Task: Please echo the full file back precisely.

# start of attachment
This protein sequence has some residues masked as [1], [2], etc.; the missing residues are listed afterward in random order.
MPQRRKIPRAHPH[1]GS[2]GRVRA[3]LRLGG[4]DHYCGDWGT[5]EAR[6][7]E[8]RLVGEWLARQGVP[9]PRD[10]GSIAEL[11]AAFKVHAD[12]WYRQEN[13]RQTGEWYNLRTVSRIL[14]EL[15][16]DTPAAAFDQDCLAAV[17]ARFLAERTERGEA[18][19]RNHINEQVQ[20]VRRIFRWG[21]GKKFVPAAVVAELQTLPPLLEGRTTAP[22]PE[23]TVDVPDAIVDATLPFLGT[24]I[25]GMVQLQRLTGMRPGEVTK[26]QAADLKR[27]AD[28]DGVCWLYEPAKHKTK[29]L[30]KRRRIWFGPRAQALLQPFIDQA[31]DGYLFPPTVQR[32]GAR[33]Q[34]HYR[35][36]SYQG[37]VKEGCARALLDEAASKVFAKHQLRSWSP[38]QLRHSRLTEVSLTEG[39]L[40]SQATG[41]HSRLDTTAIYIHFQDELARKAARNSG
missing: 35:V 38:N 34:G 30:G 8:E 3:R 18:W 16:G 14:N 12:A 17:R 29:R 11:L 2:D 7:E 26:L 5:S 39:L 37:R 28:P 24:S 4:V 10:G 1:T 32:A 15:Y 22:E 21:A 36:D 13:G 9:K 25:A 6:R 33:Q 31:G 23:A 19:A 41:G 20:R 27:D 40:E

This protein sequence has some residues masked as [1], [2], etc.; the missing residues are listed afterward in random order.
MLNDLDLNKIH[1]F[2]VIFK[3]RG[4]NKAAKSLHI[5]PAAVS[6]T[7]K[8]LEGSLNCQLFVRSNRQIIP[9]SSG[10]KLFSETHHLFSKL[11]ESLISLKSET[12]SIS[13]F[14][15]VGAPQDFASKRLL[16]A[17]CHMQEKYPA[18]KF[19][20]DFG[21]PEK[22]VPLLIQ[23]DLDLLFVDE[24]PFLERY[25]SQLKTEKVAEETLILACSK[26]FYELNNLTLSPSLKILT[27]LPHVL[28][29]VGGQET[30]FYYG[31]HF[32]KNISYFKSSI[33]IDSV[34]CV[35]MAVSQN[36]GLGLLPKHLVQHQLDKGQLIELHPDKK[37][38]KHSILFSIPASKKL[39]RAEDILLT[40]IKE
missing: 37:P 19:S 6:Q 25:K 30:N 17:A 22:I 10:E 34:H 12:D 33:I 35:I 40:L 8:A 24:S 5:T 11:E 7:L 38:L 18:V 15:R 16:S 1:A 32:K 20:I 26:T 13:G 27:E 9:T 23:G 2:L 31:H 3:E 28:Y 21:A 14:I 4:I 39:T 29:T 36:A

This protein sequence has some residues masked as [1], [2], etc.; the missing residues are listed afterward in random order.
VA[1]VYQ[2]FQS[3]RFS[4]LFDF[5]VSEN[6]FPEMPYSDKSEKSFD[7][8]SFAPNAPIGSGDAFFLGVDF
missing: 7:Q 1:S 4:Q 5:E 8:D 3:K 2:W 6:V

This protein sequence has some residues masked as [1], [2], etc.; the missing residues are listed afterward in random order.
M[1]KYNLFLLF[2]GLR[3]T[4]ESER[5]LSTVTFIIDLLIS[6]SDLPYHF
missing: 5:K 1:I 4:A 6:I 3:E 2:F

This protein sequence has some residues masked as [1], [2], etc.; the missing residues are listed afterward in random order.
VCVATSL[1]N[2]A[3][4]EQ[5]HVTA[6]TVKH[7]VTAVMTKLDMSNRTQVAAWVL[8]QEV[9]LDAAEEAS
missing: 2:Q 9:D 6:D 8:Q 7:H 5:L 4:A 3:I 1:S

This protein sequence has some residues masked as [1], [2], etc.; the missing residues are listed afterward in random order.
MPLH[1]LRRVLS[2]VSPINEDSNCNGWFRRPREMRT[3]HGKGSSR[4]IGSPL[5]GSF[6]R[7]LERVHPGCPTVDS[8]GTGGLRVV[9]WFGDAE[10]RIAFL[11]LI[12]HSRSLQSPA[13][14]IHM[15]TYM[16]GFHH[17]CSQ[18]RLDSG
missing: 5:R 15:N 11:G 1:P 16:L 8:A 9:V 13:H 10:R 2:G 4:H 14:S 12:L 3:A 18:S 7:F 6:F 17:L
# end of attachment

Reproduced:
This protein sequence has some residues masked as [1], [2], etc.; the missing residues are listed afterward in random order.
MPQRRKIPRAHPH[1]GS[2]GRVRA[3]LRLGG[4]DHYCGDWGT[5]EAR[6][7]E[8]RLVGEWLARQGVP[9]PRD[10]GSIAEL[11]AAFKVHAD[12]WYRQEN[13]RQTGEWYNLRTVSRIL[14]EL[15][16]DTPAAAFDQDCLAAV[17]ARFLAERTERGEA[18][19]RNHINEQVQ[20]VRRIFRWG[21]GKKFVPAAVVAELQTLPPLLEGRTTAP[22]PE[23]TVDVPDAIVDATLPFLGT[24]I[25]GMVQLQRLTGMRPGEVTK[26]QAADLKR[27]AD[28]DGVCWLYEPAKHKTK[29]L[30]KRRRIWFGPRAQALLQPFIDQA[31]DGYLFPPTVQR[32]GAR[33]Q[34]HYR[35][36]SYQG[37]VKEGCARALLDEAASKVFAKHQLRSWSP[38]QLRHSRLTEVSLTEG[39]L[40]SQATG[41]HSRLDTTAIYIHFQDELARKAARNSG
missing: 35:V 38:N 34:G 30:G 8:E 3:R 18:W 16:G 14:N 12:A 17:R 29:R 11:L 2:D 7:E 26:L 5:S 39:L 37:R 28:P 24:S 4:V 10:G 1:T 32:A 15:Y 22:E 21:A 36:D 13:G 9:K 25:A 6:R 33:Q 31:G 23:A 19:A 41:G 20:R 27:D 40:E

This protein sequence has some residues masked as [1], [2], etc.; the missing residues are listed afterward in random order.
MLNDLDLNKIH[1]F[2]VIFK[3]RG[4]NKAAKSLHI[5]PAAVS[6]T[7]K[8]LEGSLNCQLFVRSNRQIIP[9]SSG[10]KLFSETHHLFSKL[11]ESLISLKSET[12]SIS[13]F[14][15]VGAPQDFASKRLL[16]A[17]CHMQEKYPA[18]KF[19][20]DFG[21]PEK[22]VPLLIQ[23]DLDLLFVDE[24]PFLERY[25]SQLKTEKVAEETLILACSK[26]FYELNNLTLSPSLKILT[27]LPHVL[28][29]VGGQET[30]FYYG[31]HF[32]KNISYFKSSI[33]IDSV[34]CV[35]MAVSQN[36]GLGLLPKHLVQHQLDKGQLIELHPDKK[37][38]KHSILFSIPASKKL[39]RAEDILLT[40]IKE
missing: 37:P 19:S 6:Q 25:K 30:N 17:A 22:I 10:E 34:H 12:D 33:I 35:I 40:L 8:A 24:S 5:T 11:E 7:L 38:L 18:V 15:R 16:S 1:A 32:K 20:I 26:T 13:G 27:E 9:T 23:G 2:L 31:H 3:E 28:Y 21:A 14:I 4:I 39:T 29:T 36:A

This protein sequence has some residues masked as [1], [2], etc.; the missing residues are listed afterward in random order.
VA[1]VYQ[2]FQS[3]RFS[4]LFDF[5]VSEN[6]FPEMPYSDKSEKSFD[7][8]SFAPNAPIGSGDAFFLGVDF
missing: 7:Q 1:S 4:Q 5:E 8:D 3:K 2:W 6:V

This protein sequence has some residues masked as [1], [2], etc.; the missing residues are listed afterward in random order.
M[1]KYNLFLLF[2]GLR[3]T[4]ESER[5]LSTVTFIIDLLIS[6]SDLPYHF
missing: 5:K 1:I 4:A 6:I 3:E 2:F

This protein sequence has some residues masked as [1], [2], etc.; the missing residues are listed afterward in random order.
VCVATSL[1]N[2]A[3][4]EQ[5]HVTA[6]TVKH[7]VTAVMTKLDMSNRTQVAAWVL[8]QEV[9]LDAAEEAS
missing: 2:Q 9:D 6:D 8:Q 7:H 5:L 4:A 3:I 1:S

This protein sequence has some residues masked as [1], [2], etc.; the missing residues are listed afterward in random order.
MPLH[1]LRRVLS[2]VSPINEDSNCNGWFRRPREMRT[3]HGKGSSR[4]IGSPL[5]GSF[6]R[7]LERVHPGCPTVDS[8]GTGGLRVV[9]WFGDAE[10]RIAFL[11]LI[12]HSRSLQSPA[13][14]IHM[15]TYM[16]GFHH[17]CSQ[18]RLDSG
missing: 5:R 15:N 11:G 1:P 16:L 8:A 9:V 13:H 10:R 2:G 4:H 14:S 12:L 3:A 18:S 7:F 6:F 17:L